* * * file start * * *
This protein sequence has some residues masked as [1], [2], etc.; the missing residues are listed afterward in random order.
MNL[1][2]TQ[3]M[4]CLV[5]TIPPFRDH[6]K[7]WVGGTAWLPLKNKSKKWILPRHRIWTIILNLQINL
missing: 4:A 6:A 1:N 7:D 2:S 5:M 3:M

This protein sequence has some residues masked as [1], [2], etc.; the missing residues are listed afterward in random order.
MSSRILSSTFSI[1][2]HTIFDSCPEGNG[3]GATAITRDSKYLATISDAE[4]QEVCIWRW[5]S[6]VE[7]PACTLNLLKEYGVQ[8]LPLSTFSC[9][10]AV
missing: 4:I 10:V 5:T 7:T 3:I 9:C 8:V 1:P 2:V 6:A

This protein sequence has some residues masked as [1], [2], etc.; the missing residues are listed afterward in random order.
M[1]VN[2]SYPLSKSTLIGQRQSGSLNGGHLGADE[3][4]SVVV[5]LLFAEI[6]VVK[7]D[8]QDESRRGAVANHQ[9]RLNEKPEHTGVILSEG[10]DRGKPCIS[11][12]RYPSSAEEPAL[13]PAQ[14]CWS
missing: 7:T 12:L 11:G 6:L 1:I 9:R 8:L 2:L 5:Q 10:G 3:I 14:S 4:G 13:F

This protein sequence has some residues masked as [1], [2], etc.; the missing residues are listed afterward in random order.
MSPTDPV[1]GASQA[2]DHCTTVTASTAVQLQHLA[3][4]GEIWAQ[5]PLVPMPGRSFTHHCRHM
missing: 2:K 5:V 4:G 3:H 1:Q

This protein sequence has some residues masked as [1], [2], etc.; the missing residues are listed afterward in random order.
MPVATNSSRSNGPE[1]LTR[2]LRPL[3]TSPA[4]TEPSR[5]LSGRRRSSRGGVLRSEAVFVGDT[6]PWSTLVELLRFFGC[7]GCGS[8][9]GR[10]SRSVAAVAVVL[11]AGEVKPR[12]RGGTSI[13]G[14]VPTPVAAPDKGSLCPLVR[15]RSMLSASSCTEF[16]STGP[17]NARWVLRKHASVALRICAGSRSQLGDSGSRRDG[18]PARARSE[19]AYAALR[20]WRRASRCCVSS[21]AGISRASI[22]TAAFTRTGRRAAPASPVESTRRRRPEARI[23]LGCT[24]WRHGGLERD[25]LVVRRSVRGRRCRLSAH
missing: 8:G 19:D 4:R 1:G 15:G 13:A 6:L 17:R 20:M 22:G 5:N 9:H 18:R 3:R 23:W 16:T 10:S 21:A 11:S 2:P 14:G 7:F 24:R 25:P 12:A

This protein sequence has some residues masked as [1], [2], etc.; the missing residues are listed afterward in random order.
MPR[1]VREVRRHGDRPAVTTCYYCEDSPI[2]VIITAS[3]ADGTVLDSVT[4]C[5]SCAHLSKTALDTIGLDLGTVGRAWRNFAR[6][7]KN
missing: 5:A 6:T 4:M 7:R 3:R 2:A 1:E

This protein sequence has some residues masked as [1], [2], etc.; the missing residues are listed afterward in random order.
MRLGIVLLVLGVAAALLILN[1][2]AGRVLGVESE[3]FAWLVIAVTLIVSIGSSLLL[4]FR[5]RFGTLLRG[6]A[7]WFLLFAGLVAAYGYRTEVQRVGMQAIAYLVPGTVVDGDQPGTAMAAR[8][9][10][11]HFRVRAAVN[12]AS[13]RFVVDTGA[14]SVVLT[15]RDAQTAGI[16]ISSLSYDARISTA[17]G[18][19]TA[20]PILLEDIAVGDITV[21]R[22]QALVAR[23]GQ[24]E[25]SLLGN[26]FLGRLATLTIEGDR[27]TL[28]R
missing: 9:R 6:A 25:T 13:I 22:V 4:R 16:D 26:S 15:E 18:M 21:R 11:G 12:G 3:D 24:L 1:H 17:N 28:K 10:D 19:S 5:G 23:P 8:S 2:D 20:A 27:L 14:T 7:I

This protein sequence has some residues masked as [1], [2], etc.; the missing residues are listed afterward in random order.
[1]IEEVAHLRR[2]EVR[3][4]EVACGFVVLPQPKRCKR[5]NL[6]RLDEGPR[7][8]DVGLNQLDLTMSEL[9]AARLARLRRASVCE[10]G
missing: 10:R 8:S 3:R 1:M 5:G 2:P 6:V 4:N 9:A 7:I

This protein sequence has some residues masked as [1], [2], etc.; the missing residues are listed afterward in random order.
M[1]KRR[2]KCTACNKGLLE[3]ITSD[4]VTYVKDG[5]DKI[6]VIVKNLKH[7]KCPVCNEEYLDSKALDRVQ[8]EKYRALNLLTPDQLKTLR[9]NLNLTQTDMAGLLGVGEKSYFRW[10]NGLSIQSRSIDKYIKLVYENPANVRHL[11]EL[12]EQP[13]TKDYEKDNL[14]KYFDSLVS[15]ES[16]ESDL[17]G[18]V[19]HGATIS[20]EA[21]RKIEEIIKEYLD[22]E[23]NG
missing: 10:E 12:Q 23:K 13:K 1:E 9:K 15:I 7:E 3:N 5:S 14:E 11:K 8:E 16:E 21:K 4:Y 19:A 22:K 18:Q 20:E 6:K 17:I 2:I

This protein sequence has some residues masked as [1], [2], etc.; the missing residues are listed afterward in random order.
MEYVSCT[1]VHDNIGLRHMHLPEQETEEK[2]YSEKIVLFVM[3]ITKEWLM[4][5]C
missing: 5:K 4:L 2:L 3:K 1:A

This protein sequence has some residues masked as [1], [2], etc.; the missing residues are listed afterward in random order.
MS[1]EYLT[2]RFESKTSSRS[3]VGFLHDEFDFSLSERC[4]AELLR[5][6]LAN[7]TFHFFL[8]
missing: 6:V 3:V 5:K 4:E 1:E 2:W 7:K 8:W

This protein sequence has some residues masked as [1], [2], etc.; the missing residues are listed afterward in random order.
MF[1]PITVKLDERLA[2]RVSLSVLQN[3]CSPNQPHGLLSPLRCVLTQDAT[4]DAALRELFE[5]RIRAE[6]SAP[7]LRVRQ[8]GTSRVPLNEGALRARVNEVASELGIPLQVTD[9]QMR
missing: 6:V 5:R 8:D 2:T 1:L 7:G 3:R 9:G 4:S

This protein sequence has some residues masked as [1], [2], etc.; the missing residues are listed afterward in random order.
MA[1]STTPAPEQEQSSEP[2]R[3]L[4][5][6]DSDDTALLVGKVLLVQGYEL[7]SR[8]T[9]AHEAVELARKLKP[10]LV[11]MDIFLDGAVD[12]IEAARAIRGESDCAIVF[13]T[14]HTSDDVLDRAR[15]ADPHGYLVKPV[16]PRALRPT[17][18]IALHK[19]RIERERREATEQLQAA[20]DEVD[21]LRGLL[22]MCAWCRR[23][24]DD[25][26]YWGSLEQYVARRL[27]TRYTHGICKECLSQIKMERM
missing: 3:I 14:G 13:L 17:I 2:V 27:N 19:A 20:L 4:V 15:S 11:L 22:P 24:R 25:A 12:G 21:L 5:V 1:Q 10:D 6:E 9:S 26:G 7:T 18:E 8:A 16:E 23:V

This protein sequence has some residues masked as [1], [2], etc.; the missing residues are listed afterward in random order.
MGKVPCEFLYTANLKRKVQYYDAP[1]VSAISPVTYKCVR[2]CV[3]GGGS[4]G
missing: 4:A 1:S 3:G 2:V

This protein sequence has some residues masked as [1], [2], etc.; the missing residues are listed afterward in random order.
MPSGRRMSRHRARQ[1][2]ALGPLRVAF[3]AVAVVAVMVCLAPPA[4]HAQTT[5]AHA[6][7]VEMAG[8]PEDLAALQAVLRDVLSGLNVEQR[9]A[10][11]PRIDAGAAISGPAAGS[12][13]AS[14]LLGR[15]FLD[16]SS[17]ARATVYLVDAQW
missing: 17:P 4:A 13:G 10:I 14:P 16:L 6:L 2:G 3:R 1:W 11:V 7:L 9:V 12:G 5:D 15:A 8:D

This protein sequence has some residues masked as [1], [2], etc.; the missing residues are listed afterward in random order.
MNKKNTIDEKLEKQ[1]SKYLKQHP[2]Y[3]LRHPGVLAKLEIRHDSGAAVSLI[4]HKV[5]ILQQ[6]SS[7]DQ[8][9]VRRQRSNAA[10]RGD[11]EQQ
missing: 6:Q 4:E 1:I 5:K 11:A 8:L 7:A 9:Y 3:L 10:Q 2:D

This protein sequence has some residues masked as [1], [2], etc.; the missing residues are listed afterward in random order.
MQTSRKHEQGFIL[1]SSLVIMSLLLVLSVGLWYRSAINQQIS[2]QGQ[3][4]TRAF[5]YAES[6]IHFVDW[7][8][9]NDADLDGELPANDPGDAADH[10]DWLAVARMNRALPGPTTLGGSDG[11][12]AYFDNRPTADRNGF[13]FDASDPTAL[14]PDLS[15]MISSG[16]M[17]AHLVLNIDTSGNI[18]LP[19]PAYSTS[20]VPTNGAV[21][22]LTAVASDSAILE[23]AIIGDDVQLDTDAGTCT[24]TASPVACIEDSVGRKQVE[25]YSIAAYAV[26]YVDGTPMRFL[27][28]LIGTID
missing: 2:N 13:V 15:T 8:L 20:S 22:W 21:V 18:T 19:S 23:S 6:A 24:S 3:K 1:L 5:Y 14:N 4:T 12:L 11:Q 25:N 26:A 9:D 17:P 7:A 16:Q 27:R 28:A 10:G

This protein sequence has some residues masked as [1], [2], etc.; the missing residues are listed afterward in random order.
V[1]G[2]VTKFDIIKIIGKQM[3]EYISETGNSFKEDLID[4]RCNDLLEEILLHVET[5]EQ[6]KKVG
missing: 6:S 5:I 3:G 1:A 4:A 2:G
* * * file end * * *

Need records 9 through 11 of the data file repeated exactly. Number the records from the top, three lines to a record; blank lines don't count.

This protein sequence has some residues masked as [1], [2], etc.; the missing residues are listed afterward in random order.
M[1]KRR[2]KCTACNKGLLE[3]ITSD[4]VTYVKDG[5]DKI[6]VIVKNLKH[7]KCPVCNEEYLDSKALDRVQ[8]EKYRALNLLTPDQLKTLR[9]NLNLTQTDMAGLLGVGEKSYFRW[10]NGLSIQSRSIDKYIKLVYENPANVRHL[11]EL[12]EQP[13]TKDYEKDNL[14]KYFDSLVS[15]ES[16]ESDL[17]G[18]V[19]HGATIS[20]EA[21]RKIEEIIKEYLD[22]E[23]NG
missing: 10:E 12:Q 23:K 13:K 1:E 9:K 15:I 7:E 3:N 5:S 14:E 11:K 8:E 16:E 21:K 4:Y 19:A 22:K 18:Q 20:E 6:K 17:I 2:I

This protein sequence has some residues masked as [1], [2], etc.; the missing residues are listed afterward in random order.
MEYVSCT[1]VHDNIGLRHMHLPEQETEEK[2]YSEKIVLFVM[3]ITKEWLM[4][5]C
missing: 5:K 4:L 2:L 3:K 1:A

This protein sequence has some residues masked as [1], [2], etc.; the missing residues are listed afterward in random order.
MS[1]EYLT[2]RFESKTSSRS[3]VGFLHDEFDFSLSERC[4]AELLR[5][6]LAN[7]TFHFFL[8]
missing: 6:V 3:V 5:K 4:E 1:E 2:W 7:K 8:W